Meas v. Young

Annotate this Case

138 Wis. 2d 89 (1987)

405 N.W.2d 697

Edward M. MEAS, Sr., and Noreen L. Meas, his wife, Plaintiffs-Appellants, v. Thomas G. YOUNG, Peter G. Bushman, James S. Gabrielsen, and James F. Fox, Defendants-Third-Party Plaintiffs-Respondents. COMMONWEALTH LAND TITLE INSURANCE COMPANY, Defendant, Edward CECHVALA and Marcella Cechvala, his wife, Third-Party Defendants.

No. 85-2384.

Court of Appeals of Wisconsin.

Submitted on briefs September 22, 1986.

Decided March 10, 1987.

*91 For plaintiffs-appellants, Edward M. Meas, Sr., and Noreen L. Meas, there were briefs by Kirk Reese and Michael J. Stingl of the Eckert Law Office, Rhinelander.

For defendants-third-party plaintiffs-respondents, Thomas G. Young, Peter G. Bushman, James S. Gabrielsen, and James F. Fox, there were briefs by Thomas Terwilliger and Jeffrey J. Strande of Terwilliger, Wakeen, Piehler & Conway, S.C., Wausau.

Before Cane, P.J., LaRocque and Myse, JJ.


Edward and Noreen Meas appeal a judgment dismissing their demand for rescission *92 of a real estate contract with realtors Thomas Young, Peter Bushman, James Gabrielsen, and James Fox, d/b/a Birchland Realty, Inc. The issues on appeal are whether a valid contract existed and, if so, whether rescission was unavailable as a matter of law.[1] We agree with the trial court that a valid contract existed. It was error, however, to rule that rescission was unavailable as a matter of law. Accordingly, we affirm in part, reverse in part, and remand for a new trial.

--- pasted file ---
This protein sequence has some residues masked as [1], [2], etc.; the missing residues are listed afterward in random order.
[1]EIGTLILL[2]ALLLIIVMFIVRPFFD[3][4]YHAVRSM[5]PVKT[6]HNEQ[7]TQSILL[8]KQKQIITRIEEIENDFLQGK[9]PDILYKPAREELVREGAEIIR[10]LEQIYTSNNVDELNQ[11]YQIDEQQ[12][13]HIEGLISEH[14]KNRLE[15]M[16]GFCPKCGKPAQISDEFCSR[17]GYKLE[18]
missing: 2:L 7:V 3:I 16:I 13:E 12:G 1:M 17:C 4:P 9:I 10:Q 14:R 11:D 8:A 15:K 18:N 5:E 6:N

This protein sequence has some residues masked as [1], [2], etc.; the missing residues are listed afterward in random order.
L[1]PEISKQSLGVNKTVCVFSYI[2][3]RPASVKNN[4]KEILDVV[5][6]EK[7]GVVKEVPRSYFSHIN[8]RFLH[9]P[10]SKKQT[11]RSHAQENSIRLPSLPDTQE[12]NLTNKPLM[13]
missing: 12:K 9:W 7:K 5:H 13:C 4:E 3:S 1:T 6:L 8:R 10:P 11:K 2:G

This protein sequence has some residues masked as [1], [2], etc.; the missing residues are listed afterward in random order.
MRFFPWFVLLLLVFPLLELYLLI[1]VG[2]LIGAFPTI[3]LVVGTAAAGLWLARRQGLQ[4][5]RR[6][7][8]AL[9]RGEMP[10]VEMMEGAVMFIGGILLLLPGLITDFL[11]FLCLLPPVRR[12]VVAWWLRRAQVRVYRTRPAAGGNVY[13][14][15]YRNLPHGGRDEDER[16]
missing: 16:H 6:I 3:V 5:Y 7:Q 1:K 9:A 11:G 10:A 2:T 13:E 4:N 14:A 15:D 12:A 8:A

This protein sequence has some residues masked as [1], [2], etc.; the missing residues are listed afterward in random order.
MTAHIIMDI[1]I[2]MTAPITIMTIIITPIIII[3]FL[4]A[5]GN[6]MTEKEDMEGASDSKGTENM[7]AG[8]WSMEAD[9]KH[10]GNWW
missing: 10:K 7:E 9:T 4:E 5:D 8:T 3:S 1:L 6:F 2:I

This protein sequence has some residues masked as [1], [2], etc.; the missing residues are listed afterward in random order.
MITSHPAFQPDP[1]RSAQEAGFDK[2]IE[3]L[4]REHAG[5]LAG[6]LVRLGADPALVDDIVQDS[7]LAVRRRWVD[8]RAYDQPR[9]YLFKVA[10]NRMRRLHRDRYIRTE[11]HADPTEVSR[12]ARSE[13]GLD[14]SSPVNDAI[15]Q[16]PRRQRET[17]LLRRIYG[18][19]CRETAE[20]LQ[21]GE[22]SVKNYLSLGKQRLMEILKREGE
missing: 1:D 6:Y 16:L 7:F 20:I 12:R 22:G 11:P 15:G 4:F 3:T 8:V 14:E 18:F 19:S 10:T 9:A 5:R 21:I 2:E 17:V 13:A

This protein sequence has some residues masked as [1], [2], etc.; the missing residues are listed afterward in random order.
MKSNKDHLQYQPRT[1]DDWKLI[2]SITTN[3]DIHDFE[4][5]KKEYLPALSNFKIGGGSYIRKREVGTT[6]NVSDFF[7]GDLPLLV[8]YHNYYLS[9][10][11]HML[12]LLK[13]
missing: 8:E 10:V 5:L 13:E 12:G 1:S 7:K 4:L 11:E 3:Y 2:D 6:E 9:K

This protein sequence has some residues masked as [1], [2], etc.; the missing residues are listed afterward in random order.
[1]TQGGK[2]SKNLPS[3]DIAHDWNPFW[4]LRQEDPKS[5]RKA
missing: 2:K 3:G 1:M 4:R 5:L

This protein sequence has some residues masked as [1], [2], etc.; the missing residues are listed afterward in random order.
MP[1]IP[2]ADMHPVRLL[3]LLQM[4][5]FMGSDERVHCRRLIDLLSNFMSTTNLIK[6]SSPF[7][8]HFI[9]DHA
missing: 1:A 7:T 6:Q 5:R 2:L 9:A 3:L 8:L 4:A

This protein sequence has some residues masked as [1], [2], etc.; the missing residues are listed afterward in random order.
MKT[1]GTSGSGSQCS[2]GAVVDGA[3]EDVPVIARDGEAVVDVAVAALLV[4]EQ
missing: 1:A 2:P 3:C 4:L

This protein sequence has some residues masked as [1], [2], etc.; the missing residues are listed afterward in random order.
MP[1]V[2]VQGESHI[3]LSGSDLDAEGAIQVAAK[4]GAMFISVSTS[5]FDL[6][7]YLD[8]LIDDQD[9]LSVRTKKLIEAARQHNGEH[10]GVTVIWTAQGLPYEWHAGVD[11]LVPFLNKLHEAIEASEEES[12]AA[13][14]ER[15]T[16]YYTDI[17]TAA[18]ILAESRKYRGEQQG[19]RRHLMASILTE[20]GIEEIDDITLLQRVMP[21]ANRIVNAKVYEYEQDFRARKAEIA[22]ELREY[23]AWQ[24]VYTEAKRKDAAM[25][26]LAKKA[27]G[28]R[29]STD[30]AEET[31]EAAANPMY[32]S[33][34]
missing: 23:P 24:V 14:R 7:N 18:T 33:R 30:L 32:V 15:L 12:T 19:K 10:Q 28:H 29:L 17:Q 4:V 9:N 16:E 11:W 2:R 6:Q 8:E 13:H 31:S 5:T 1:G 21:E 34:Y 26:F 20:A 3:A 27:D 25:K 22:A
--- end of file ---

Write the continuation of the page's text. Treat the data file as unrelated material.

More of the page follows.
The Meases purchased a home and acreage from the four realtors. The property, located near Phillips, consisted of a five-bedroom home on a sizable piece of land. The Meases brought suit against the sellers alleging that the condition of the house and the amount of acreage were not as represented.

We first consider whether the parties had a valid contract. The Meases claim that the word "approximately," modifying the phrase "123 acres," was absent from their offer. Because the language in their offer to purchase was not identical to the "123 acres, approximately," in the copy that the realtors accepted, the Meases argue that no valid contract existed. The Meases' contention is based upon the following language in Leuchtenberg v. Hoeschler, 271 Wis. 151, 155, 72 N.W.2d 758, 760 (1955) (quoting Hess v. Holt Lumber Co., 175 Wis. 451, 455, 185 N.W. 522, 523 (1921)): "The acceptance of an offer upon terms *93 varying from those of the offer, however slight, is a rejection of the offer." While we do not quarrel with the Meases' statement of the law, because the trial court found that the acceptance did not, in fact, vary from the offer, the law concerning variance is inapplicable.


Whether a valid contract exists here depends on the resolution of conflicting evidence before the trial court. See Goebel v. National Exchangors, Inc., 88 Wis. 2d 596, 614, 277 N.W.2d 755, 764 (1979). We will not overturn a trial court's factual determination unless it is clearly erroneous. Section 805.17(2), Stats.